two daughters spent Sunday with
relatives at Sterling. It was frosty
Saturday morning when they depart
ed and the little three-year-old
daughter Temarked "I can't under
stand what makes my feet so cold.'1
Mrs. T. E. Callaway and son, C.
R. Callaway, removed their house
hold effects from Dyberry 'Place to
No. G Durland brick block on Sat
urday. Attorney Homer Greene, who has
been In New York City the .past two
weeks, Is home for a few days, ex
pecting to return to the metropolis
again this week.
County Superintendent of Schools
J. J. Koehler and Prof. H. A. Oday
were in Hawley on Saturday and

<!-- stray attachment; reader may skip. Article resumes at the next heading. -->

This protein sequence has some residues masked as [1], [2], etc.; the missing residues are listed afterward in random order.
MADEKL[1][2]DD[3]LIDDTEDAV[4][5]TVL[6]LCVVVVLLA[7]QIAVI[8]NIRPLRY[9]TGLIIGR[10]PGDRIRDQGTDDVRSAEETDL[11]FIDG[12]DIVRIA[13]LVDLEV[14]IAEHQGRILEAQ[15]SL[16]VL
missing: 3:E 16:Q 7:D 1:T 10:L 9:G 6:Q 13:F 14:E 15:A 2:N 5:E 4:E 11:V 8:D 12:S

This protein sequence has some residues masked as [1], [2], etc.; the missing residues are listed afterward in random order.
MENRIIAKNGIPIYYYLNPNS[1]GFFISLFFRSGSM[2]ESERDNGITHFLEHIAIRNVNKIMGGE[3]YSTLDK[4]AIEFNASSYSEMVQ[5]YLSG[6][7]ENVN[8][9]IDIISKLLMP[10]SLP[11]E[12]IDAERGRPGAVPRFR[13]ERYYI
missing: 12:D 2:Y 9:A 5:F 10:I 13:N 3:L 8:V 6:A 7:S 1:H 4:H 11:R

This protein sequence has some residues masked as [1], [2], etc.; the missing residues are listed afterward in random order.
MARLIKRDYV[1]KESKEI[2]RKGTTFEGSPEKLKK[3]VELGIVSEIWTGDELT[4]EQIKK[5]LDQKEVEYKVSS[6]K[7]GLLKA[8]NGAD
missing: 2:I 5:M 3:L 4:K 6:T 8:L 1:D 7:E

took part In tho district teachers'
Institute at that place.
Mr. Valentine, of Philadelphia,
succeeds Androw Nattress as chief
engineer for Day & Zimmerman at
the new Gurnoy Electric Elevator
works, which is nearlng completion.
(Mrs. Georgo S. Purdy, accom
panied by her brother, Judge Ad
doms, sailed from New York City
on Monday. They will take the
Medlterrean trip, expedtlng to be
absent about threo months.
Mr. and Mrs. William Bone, of
Blnghamton, N. Y., announce the
marriage of their daughter 'Nellie to
Walter Addison Smith of that city
which occurred on Saturday, Febru
ary 15. The bride Is a niece of Mrs.
F. C. Bunnell of this place.
English Public Demands Explanation of
Several Entries In Explorer's Diary.
London, Feb. 17. In view of disquiet
ing rumors concerning the Scott nut
urctlc party a general demnnd Is being
made for the fullest Inquiry Into tho
death of Captain Scott nnd his .four
companions. Tho public wants several
entries In the diary of Captain Scott
explained, especially his reference to